How to reverse phase on a cartridge?

This may be unnecessary but I wanted to check - I have heard people using the Joule Electra OPS-1 phono preamp say that you need to reverse the phase on the cartridge because the pre reverses it.
I don't have the OPS-1 manual and Joule are not all that helpful. To say the least.
It sounds very good so maybe all is well.
My cart is a Dynavector DV20x high output MC.
I'm using the low gain setting on the pre. Thanks for any help.
Connect the tonearm leads to the cartridge pins as follows:

Left Channel
blue to white
white to blue

Right Channel
green to red
red to green

Make sure that your phono pre is the ONLY component that reverses phase.
Thanks BRF. Is out of phase quite noticable? It certainly is very noticable on things like electric guitar pickups.
Brf is correct, however, in most cases you will be better off changing the polarity on the speaker cable leads, switch black with red. The reason for this is that you may be running other sources through your Joule Electra preamp that do NOT invert polarity, CDP, MS, Tuner, etc.

That said, you need to know how your gear is wired. For example, my preamp inverts polarity, however, my CDP also inverts polarity. So I just wired my cartridge out of phase as Brf describes, and now my preamp inverts both CDP and phono back to absolute phase, so I don't need to switch my speaker cable leads.

However, if my CDP was NON-iverting, as most are, I would not invert my cartridge wiring, I would invert the speaker cable leads.

Does this make sense, or just add to the confusion?
OK thanks for that. I should have mentioned that it is a phono preamp only.
I don't hear anything odd, or thin sounding, so perhaps that indicates that all is OK.

Jmcgrogan2, please note that the only piece of equipment that inverts phase is the OP's standalone phono pre-amp, therefore, the OP only option is to switch the cartridge lead without affecting other sources in his system.
is out of phase noticeable?

Yes it can be. The sound will appear to come from no specific location i.e. no defined centre image etc.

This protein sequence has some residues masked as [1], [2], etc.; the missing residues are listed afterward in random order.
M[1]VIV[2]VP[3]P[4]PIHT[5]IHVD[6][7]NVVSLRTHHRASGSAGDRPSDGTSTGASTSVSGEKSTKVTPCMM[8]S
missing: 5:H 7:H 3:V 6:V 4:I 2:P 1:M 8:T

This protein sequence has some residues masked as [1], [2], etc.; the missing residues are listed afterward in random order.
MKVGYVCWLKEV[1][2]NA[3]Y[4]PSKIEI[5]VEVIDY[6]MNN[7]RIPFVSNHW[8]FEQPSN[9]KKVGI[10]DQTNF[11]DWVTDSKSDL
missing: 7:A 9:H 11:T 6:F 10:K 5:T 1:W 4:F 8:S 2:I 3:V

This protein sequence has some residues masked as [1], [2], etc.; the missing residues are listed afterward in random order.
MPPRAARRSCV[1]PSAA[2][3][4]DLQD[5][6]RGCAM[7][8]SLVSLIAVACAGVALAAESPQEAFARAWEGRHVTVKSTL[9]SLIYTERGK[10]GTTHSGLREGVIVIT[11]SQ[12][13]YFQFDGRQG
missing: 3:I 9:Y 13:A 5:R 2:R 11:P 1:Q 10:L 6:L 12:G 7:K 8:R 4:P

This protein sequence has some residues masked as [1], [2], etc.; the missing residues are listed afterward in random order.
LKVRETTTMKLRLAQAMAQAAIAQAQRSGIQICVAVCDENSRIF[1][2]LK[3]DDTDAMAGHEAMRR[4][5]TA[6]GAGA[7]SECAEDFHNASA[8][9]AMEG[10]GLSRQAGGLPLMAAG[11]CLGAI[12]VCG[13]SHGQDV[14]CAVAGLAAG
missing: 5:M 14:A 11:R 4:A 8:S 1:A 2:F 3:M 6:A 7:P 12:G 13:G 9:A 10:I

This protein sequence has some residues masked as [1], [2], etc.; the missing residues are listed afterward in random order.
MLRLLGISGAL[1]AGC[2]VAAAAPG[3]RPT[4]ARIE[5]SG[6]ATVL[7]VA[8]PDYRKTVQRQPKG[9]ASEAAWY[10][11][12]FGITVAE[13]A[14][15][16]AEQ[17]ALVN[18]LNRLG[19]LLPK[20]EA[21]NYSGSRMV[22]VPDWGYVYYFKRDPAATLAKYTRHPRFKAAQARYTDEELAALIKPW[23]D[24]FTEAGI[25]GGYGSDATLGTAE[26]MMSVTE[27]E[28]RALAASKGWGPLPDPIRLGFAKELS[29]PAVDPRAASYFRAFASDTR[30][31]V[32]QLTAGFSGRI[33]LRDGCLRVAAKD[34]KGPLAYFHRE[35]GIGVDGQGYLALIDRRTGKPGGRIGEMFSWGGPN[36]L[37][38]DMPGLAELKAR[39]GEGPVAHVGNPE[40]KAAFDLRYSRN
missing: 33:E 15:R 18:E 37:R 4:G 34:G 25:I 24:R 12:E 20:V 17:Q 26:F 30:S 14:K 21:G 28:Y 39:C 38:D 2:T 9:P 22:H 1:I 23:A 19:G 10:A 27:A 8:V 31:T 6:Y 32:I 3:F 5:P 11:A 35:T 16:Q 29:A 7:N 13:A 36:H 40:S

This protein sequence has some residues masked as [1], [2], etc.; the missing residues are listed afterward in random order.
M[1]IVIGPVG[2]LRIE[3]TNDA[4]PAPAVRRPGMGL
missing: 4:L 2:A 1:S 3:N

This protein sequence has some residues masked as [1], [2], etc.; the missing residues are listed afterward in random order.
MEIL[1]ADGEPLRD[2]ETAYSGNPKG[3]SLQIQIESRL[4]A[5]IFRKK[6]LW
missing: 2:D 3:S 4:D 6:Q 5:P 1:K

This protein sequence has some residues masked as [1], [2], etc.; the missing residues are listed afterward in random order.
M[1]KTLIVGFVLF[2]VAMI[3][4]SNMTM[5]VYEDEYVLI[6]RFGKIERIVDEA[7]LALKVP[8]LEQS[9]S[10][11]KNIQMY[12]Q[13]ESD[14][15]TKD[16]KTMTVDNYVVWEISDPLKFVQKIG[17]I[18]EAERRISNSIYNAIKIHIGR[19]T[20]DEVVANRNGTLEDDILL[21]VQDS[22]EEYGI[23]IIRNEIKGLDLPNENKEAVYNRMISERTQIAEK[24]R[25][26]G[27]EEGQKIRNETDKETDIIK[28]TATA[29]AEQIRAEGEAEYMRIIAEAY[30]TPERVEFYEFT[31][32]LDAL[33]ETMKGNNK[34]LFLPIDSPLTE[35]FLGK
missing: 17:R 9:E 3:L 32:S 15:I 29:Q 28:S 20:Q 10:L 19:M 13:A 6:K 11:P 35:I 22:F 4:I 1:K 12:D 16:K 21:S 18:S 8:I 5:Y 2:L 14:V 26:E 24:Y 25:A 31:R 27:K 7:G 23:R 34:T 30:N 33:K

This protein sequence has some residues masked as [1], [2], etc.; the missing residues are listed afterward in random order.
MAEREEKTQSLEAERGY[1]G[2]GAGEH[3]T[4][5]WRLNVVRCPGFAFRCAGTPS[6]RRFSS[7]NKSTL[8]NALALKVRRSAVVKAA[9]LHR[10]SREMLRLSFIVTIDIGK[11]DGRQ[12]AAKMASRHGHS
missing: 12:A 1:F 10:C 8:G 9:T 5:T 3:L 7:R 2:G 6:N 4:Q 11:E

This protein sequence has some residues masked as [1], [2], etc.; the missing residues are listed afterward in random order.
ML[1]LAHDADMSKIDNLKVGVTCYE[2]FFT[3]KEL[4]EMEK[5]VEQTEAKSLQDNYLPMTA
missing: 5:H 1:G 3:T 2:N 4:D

Please note that not all source material is recorded with the same phase, therefore, it becomes a bit of a crap shoot.
On top of everything else, who is to say what is "correct" phase? Only the listener who can perceive a difference when phase is shifted by 180 degrees at all frequencies, by any of the maneuvers desribed above. Yet, as far as I know, there was no particular phase orthodoxy observed in any recording studio or in LP or CD production. I have read that even on any one LP, the phase can differ from one cut to the next. Further, crossovers and other unavoidable elements in the electronic pathway also alter phase in a frequency-specific manner. Further, further, acoustic phase is altered by room reflections. And finally, you say your phono stage sounds "fine". With all that taken into account, I would say "fuhgeddaboudit". Surely, as an audiophile, you can find something else to fret about. I know I can.
My bad Brf, you are correct. I should have read the post with my glasses on. ;)
Some of you guys are confused about phase. There are two things:
- out of phase (left adn right) and
- inverted phase

If left and right are reversed on one side, it causes an out of phase condition. One speaker is sucking-in while the the other is pushing out. THAT is the one that confuses image, etc.
And that is not what this post is about.

Inverted phase causes both speakers to suck in before pushing out. Stereo left and right are correct, so centre image has nothing to do with it. Inverted phase isn't as easy to hear, but with practice you can spot it fairly easily. The whole sound stage is recessed to the rear; a vocalist will sound like he/she is behind the speakers instead of out front. The performance doesn't jump out at you like it should and the soundstage will sound compressed between the speakers instead of going sideways outside the speakers.